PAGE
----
HALLIE: They say: Leave 'em laughing. So, come on, tell a joke!

MOLLY: So I have one joke. It is the worst joke in the world. A short guy walks into a diner and asks the waiter, “Do you serve shrimp?” The waiter replies, “Sure, sit down.”

HALLIE: Groan...

I know exactly one joke, too: Where does the king keep his army? Answer: Up his sleevey. 

Who can resist the open invitation to our readers to go check out your book, Characters in Search of an Author, and, come on, I dare you all: Share a bad joke.

28 comments:

Joan Emerson said...

I am not much for telling jokes [I tend to forget the punch lines] but here goes . . . .

What would you get if you threw all the books into the ocean?
A title wave.

[very loud groan] . . . .

Edith Maxwell said...

When the Dalai Lama needed to get a tooth pulled, the dentist asked if he wanted some Novacaine.

The Dalai said, "No, I'd rather transcend dental medication."

Karen in Ohio said...

My seven-year old grandson loved this one:

What's purple and goes, "Slam, slam, slam, slam!"?

A four-door grape.

Inspirational story, Molly! Best of luck to you for more success coming soon.

James Montgomery Jackson said...

Why does the chicken cross the road?

To show the opossum it can be done.

(substitute local road kill as necessary)

~ Jim

Anonymous said...

Good grief. I had no idea there wwr so many groaners out there. However, Jim--my favorite parental memory is having to think fast while at the wheel when my 4 year old asked why that raccoon was lying by the side of the road. I told her he was sunbathing...Molly

Hallie Ephron said...

Coffee all over my keyboard...

I'm one of those people who can only remember the punch line. So I'll say to my husband, what's the one about Elvis Parsley...

I think humor -- even just credible amusing banter -- is SO hard to write. I can do it for about a half page but I am so in awe of authors who can sustain it (without it feeling lame) over a manuscript.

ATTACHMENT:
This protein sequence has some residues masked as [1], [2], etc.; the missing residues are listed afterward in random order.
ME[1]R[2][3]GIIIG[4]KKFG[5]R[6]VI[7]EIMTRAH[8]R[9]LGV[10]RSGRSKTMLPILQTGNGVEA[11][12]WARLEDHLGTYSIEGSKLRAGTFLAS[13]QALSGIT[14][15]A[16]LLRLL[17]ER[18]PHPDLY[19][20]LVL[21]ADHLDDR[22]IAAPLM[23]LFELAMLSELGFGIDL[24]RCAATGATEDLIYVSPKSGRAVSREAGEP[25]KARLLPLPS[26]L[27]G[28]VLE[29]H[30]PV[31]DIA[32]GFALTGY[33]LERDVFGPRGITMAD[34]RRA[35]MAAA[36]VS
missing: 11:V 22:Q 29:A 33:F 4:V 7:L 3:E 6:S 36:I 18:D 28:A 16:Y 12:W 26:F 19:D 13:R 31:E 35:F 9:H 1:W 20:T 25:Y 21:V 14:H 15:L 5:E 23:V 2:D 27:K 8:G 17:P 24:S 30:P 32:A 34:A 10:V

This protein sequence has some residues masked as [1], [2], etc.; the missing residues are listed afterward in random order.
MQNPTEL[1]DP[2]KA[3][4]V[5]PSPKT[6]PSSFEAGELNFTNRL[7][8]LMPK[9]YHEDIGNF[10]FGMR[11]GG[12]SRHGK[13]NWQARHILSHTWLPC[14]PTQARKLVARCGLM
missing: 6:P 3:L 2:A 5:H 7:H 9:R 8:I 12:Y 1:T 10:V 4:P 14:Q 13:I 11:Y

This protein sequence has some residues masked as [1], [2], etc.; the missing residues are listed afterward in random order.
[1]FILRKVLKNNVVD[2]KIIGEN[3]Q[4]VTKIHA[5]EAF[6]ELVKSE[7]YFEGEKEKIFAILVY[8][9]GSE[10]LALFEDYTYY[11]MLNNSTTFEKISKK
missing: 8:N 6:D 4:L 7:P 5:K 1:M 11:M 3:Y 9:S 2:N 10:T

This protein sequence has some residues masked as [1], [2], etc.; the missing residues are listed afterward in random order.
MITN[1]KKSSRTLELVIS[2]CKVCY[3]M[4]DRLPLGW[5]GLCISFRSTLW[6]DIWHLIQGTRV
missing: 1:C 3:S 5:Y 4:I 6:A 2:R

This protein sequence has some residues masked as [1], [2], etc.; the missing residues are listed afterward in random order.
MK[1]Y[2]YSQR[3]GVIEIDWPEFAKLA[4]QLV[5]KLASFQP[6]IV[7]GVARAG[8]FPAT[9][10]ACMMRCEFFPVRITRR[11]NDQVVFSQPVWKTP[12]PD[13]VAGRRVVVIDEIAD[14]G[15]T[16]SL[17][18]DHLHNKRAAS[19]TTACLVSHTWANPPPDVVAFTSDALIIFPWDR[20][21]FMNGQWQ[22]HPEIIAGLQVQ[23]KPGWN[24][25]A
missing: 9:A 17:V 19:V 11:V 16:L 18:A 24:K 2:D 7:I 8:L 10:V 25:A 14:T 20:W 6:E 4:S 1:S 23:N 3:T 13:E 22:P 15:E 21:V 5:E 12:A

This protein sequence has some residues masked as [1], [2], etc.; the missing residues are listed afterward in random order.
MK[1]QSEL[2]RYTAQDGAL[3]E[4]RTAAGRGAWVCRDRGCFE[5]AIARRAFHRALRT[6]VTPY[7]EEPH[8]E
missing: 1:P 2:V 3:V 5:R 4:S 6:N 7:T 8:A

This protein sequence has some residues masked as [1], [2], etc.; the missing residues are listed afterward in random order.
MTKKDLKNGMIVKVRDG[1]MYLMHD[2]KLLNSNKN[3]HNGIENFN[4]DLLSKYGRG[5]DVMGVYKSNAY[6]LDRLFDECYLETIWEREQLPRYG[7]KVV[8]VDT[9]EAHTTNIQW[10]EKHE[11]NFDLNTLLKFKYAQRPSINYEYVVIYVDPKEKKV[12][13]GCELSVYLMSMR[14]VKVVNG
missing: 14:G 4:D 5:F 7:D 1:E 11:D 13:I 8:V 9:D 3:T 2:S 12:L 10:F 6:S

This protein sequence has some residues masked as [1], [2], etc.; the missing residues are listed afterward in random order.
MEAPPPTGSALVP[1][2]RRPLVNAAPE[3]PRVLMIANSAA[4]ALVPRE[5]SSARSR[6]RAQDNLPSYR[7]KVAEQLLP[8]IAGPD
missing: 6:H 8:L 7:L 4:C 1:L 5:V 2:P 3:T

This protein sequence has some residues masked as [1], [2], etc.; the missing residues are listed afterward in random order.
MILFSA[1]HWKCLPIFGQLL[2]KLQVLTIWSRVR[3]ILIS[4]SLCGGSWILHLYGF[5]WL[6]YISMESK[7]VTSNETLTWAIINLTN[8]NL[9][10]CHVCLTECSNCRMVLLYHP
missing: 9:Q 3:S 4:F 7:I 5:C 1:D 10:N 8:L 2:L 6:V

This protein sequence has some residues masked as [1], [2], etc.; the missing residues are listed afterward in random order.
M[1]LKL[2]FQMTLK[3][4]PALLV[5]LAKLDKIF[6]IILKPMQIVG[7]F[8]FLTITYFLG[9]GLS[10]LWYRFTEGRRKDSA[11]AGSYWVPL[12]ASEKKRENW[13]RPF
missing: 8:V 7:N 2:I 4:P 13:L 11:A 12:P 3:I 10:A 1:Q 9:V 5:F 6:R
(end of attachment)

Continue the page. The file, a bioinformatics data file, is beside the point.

Hank Phillippi Ryan said...

Oh, the one about the girl ostriches. DO you know it?

It ends with--where;s they go?

ANd you know the duck joke, right? FUNNIEST ONE IN THE WORLD.

Have you heard it?

And we had a dead possum in driveway last year. I said to Joanthan--there's a dead possum in the driveway!
And he said: Are you sure?

JohnnyB said...

Back in the 60s, when elephant jokes and grape jokes were popular, our mother asked, "What's purple and wants to rule the world?" The standard punchline was "Alexander the Grape," but my precocious sister Susan, said "Khrushchev, when he's mad." You have to be a child of the 50s/60s, having lived through the Cuban missile crisis, to appreciate it but that was an often quoted line in our family.

Kaye Barley said...

First joke my husband every told me back when we were just getting to know one another.

"How do you catch a unique rabbit?"

you 'neak up on it.

I laughed and laughed and watched his face light up at making me laugh. I may have fallen in love right then.

Molly - I loved reading your piece and quite inspirational - Thank you.

Hank, your Jonathan stories KILL ME!!!

Hallie Ephron said...

Molly! So funny, the lies we tell to avoid dealing with our children's emotions. I went into a candy store with a friend and her four year old who desperately wanted a piece of candy. Friend told child: "They're plastic, dear, and not for sale."

Jack Getze said...

"My husband and I used to spend evenings looking through the phone book for unusual names."

Molly, I think you found your soul mate. Good luck with the book.

Bad joke contest: I drank six Cokes but I burped Seven-Up.

Di Eats the Elephant said...

A priest, a rabbi, and a lawyer walk into a bar. The bartender looks up, "What is this -- some kind of joke?"

I always loved the one about the possum and the chicken (my favorite chicken joke).

What a great and inspiring story, Molly.

Anonymous said...

These are totally marvelous! Thank you all for the presents of jokes - it takes the edge off those clowns in DC. Thelma in Manhattan

Hank Phillippi Ryan said...

"Back when grape jokes were popular.." SO funny! That's a line I've never read before..

Beth Hoffman said...

Molly always makes me laugh and I wish I could remember a joke to share here, but I can't ... because I'm laughing at those that were posted!

Deb Romano said...

Welcome, Molly: